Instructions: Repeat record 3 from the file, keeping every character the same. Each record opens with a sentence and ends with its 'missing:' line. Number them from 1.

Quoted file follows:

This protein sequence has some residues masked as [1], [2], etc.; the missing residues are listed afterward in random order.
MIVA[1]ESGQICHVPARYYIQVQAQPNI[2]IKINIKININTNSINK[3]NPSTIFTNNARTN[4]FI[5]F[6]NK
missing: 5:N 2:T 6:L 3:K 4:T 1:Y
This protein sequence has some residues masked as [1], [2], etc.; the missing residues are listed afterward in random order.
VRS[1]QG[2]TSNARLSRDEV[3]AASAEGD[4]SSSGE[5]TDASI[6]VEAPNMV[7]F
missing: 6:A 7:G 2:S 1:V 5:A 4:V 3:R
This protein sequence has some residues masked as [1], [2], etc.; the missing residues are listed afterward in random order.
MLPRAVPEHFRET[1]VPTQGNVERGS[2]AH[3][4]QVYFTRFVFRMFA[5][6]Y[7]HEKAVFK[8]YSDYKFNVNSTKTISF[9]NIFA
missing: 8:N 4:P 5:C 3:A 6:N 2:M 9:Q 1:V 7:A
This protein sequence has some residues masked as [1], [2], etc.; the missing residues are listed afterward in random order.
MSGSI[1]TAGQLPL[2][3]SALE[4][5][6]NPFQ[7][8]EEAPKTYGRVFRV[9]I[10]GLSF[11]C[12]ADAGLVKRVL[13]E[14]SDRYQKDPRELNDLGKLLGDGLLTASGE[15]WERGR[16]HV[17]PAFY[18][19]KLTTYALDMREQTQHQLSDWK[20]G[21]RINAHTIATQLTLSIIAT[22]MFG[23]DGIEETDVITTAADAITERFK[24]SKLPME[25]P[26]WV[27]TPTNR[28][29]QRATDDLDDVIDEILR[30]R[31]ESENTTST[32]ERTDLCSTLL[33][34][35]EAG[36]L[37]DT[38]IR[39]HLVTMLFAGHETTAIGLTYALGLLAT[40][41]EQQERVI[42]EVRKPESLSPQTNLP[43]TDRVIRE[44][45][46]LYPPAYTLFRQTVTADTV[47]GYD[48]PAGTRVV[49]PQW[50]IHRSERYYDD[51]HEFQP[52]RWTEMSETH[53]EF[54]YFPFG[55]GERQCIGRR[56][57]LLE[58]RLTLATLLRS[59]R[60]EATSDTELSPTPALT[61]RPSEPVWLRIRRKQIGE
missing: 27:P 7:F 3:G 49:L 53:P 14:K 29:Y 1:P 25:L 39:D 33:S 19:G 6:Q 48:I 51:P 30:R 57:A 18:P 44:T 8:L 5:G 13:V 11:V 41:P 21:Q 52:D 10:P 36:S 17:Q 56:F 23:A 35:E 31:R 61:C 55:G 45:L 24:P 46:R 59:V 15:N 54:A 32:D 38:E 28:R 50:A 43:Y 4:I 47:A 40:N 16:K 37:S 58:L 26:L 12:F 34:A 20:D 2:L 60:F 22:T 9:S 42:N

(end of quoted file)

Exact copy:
This protein sequence has some residues masked as [1], [2], etc.; the missing residues are listed afterward in random order.
MLPRAVPEHFRET[1]VPTQGNVERGS[2]AH[3][4]QVYFTRFVFRMFA[5][6]Y[7]HEKAVFK[8]YSDYKFNVNSTKTISF[9]NIFA
missing: 8:N 4:P 5:C 3:A 6:N 2:M 9:Q 1:V 7:A